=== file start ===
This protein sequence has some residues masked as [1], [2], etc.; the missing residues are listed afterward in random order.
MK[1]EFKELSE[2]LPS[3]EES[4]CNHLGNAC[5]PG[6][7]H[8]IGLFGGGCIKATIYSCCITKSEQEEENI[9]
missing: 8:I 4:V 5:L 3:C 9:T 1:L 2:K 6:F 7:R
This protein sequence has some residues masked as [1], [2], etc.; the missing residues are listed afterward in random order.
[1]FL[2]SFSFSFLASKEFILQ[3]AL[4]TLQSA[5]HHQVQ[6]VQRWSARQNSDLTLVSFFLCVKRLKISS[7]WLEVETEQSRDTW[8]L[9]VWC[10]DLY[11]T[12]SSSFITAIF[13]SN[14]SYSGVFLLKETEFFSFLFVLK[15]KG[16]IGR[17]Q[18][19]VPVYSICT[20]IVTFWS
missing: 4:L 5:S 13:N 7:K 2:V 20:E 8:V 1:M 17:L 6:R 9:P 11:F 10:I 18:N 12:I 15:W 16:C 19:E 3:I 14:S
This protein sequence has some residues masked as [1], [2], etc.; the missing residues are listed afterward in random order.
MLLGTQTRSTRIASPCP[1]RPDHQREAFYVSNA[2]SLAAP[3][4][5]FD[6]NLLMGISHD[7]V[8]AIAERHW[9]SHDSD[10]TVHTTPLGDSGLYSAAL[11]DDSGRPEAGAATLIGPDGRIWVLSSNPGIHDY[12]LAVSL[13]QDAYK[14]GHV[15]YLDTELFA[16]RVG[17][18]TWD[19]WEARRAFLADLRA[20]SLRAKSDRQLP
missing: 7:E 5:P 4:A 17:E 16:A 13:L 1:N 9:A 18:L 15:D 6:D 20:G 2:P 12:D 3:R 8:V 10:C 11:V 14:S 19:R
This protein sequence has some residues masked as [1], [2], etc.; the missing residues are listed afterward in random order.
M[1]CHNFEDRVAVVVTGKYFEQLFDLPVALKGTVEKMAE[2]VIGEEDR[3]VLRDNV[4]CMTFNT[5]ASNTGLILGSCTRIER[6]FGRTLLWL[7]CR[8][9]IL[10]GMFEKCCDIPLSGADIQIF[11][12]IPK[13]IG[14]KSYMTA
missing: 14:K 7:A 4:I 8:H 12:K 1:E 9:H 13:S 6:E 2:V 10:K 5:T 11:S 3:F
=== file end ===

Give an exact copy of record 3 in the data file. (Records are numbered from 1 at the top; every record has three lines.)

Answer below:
This protein sequence has some residues masked as [1], [2], etc.; the missing residues are listed afterward in random order.
MLLGTQTRSTRIASPCP[1]RPDHQREAFYVSNA[2]SLAAP[3][4][5]FD[6]NLLMGISHD[7]V[8]AIAERHW[9]SHDSD[10]TVHTTPLGDSGLYSAAL[11]DDSGRPEAGAATLIGPDGRIWVLSSNPGIHDY[12]LAVSL[13]QDAYK[14]GHV[15]YLDTELFA[16]RVG[17][18]TWD[19]WEARRAFLADLRA[20]SLRAKSDRQLP
missing: 7:E 5:P 4:A 17:E 16:A 13:L 1:N 9:A 18:L 15:D 6:D 20:G 2:P 12:D 3:R 8:V 10:C 11:V 14:S 19:R